In 1998, Inoki retired from in-ring competition. In 2010, he was inducted to the WWE Hall of Fame. An WWE statement said: “This passion for competition earned him the nickname ‘Moeru Toukon’ among his peers, which translates to ‘The fighting spirit that burns’.”

Inoki leaves behind a unique legacy as a competitor. He was 12-time professional wrestling world champion, notably being the inaugural IWGP Heavyweight Champion and the first Asian WWF Heavyweight Champion in a reign not officially recognized by WWE.

The cause of Inoki’s death was not released, but he had been ill in recent years and confined to a wheelchair.


LIV Golf set for first ever Middle East event in Jeddah

LIV Golf set for first ever Middle East event in Jeddah
Updated 10 min 44 sec ago

LIV Golf set for first ever Middle East event in Jeddah

LIV Golf set for first ever Middle East event in Jeddah
  • LIV Golf Invitational Jeddah at Royal Greens Golf & Country Club will take place Oct. 14-16
  • Tournament will host the current Open Champion Cameron Smith and 12 major winners among the strong field

JEDDAH: LIV Golf is set to make its Middle Eastern debut in Saudi Arabia from Oct. 14-16 with 48 of the world’s best golfers competing in the penultimate event of the 2022 season.

The LIV Golf Invitational Jeddah at Royal Greens Golf & Country Club will host the current Open Champion Cameron Smith and 12 major winners among the strong field, which also includes past Saudi International winners Dustin Johnson, Harold Varner III, and Graeme McDowell.

The first-of-its-kind individual and team format sees the professionals compete in 12 teams of four with a shotgun start accompanied by on-course music and entertainment to create energy and an incredible environment not often associated with golf. 

Featuring a $25 million prize purse, the contest is the final international stop in LIV’s inaugural eight-event season, having previously competed in the US and England. The week prior to Jeddah, the golfers will head to Thailand for the first event in the Asian continent at the newly opened Stonehill.

“LIV Golf can’t wait for our first stop in the Middle East, where interest in both sport and golf is growing,” said LIV Golf CEO and Commissioner Greg Norman. “We couldn’t be more pleased to bring the biggest names in golf to Jeddah and debut our innovative league.”

Majed Al-Sorour, managing director of LIV Golf, added: “LIV Golf is creating opportunities for players from all over the world to compete on a new global stage. After only five events, the results reveal incredible competition and entertainment that are engaging LIV Golf with an international audience. We’re excited to tee off at Royal Greens Golf & Country Club which will be an excellent test for the world’s greatest players.”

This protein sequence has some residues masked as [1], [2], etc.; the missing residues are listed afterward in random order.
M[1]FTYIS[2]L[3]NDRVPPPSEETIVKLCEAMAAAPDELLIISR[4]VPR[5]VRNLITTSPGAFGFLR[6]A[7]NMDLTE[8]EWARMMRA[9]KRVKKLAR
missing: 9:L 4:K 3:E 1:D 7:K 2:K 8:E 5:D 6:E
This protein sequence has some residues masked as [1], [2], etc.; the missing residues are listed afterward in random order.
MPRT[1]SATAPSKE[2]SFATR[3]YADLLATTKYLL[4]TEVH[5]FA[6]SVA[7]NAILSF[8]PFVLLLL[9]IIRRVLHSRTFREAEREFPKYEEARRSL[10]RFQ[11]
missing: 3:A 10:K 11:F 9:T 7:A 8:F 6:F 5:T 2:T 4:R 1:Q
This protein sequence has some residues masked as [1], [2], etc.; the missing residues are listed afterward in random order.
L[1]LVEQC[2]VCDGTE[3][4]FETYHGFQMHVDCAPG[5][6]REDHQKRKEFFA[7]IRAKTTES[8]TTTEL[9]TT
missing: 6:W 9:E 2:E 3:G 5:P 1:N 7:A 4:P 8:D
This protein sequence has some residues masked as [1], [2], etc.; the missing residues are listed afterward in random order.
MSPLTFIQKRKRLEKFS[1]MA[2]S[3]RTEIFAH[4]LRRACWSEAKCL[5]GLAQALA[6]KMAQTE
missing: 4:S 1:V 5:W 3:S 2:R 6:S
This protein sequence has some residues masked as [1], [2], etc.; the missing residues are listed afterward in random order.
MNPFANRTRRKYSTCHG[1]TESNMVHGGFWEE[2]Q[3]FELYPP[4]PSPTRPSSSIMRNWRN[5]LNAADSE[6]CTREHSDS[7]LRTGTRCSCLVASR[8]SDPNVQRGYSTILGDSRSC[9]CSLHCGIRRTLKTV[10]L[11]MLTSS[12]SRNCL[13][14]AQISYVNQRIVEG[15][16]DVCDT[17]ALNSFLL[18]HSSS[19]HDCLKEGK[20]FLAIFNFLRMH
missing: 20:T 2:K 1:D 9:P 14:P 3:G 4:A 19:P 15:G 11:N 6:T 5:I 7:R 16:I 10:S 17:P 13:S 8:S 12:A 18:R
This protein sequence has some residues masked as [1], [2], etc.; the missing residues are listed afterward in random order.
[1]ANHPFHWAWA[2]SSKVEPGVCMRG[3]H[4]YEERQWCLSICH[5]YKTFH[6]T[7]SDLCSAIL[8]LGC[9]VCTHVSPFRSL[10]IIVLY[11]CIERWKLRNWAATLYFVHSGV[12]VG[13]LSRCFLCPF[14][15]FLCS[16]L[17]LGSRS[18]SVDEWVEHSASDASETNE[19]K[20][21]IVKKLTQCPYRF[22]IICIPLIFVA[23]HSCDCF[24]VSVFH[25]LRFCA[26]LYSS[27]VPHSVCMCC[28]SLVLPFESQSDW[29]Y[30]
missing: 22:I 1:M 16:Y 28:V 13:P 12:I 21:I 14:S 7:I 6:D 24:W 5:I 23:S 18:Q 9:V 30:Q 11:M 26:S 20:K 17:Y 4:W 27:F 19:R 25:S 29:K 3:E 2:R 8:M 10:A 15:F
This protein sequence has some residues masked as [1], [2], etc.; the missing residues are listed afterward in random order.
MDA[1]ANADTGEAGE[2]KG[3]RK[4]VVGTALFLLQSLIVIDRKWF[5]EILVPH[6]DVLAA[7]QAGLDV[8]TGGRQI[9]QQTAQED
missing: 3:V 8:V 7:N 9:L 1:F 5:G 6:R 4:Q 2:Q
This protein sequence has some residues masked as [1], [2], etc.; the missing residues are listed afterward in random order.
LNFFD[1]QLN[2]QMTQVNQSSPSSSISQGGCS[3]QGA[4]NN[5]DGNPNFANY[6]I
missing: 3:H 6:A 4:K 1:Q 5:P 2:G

Fighter Dina Elias makes Saudi history with gold in international jiu-jitsu contest

Fighter Dina Elias makes Saudi history with gold in international jiu-jitsu contest
Updated 49 min 12 sec ago

Fighter Dina Elias makes Saudi history with gold in international jiu-jitsu contest

Fighter Dina Elias makes Saudi history with gold in international jiu-jitsu contest
  • Saudi contingent also bagged 1 silver medal, 3 bronzes at AJP Tour Asia Continental Pro championship in Abu Dhabi

ABU DHABI: Martial arts fighter Dina Elias made history at the AJP Tour Asia Continental Pro championship in Abu Dhabi with a gold-medal-winning performance that made her the first Saudi female to claim top spot at an international jiu-jitsu competition.

Her victory came on day two of the event taking place at the Jiu-Jitsu Arena in the UAE capital, a contest organized by the UAE Jiu-Jitsu Federation in collaboration with Abu Dhabi Jiu-Jitsu Pro.

Elias’ gold was achieved in the under-95-kilogram division (blue-belt category) and followed a third-place finish by compatriot Haya Al-Sheikh in the under-70-kg division (blue).

Other Saudi medalists were Abdullah Ndaa with a silver in the under-62-kg, under-16 class, and bronzes for Faros Majid in the under-94-kg (purple) category, and Badi Idris in the under-81-kg, under-18 section.


Sergio Perez wins in Singapore rain as Max Verstappen made to wait for F1 title